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Libya: the UN and the war
Britain’s participation in the US-led war on Libya, which began on 19 March, followed the passing of United Nations security council resolution 1973, which calls for an end to attacks on civilians in Libya and authorizes member states to “take all necessary measures” to protect civilians and end the “gross and systematic violation of human rights” perpetrated by colonel Muammar Gaddafi.
The resolution also calls for the implementation of a no-fly zone except for humanitarian flights, with a provision allowing for flights by member states to enter the region in order to enforce the resolution.
The UN resolution does not call for Gaddafi’s removal. However, US secretary of state Hillary Clinton said in response to the resolution and the Libyan government’s initial declaration of a ceasefire that the “final result of any negotiations would have to be the decision of Gaddafi to leave.” After the passing of the resolution, British prime minister David Cameron also looked ahead, saying: “It is almost impossible to envisage a future for Libya that includes him. Gaddafi must go, he has no legitimacy.” Before the resolution was passed, on 11 March, US president Barack Obama agreed: “Let me be as clear as I can about the desired outcome from our perspective, and that is that Gaddafi step down.”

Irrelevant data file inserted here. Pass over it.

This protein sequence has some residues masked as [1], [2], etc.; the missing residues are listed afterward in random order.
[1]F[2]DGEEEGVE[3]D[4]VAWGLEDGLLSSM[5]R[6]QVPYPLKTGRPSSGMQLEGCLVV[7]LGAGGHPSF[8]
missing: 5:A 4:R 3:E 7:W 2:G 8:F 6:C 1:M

While the resolution does not explicitly allow ground attacks, it does allow member states to take measures to protect civilian areas, and specifically mentions Benghazi.
One problem is that the UN resolution does not make it clear what actions are “necessary” in protecting civilians or establishing a no-fly zone. While the Arab League had called for a no-fly zone, the head of the league, Amr Moussa, criticised the first waves of western bombing by saying: “What is happening in Libya differs from the aim of imposing a no-fly zone, and what we want is the protection of civilians and not the bombardment of more civilians.”
The UN resolution excludes “a foreign occupation force of any form on any part of Libyan territory”.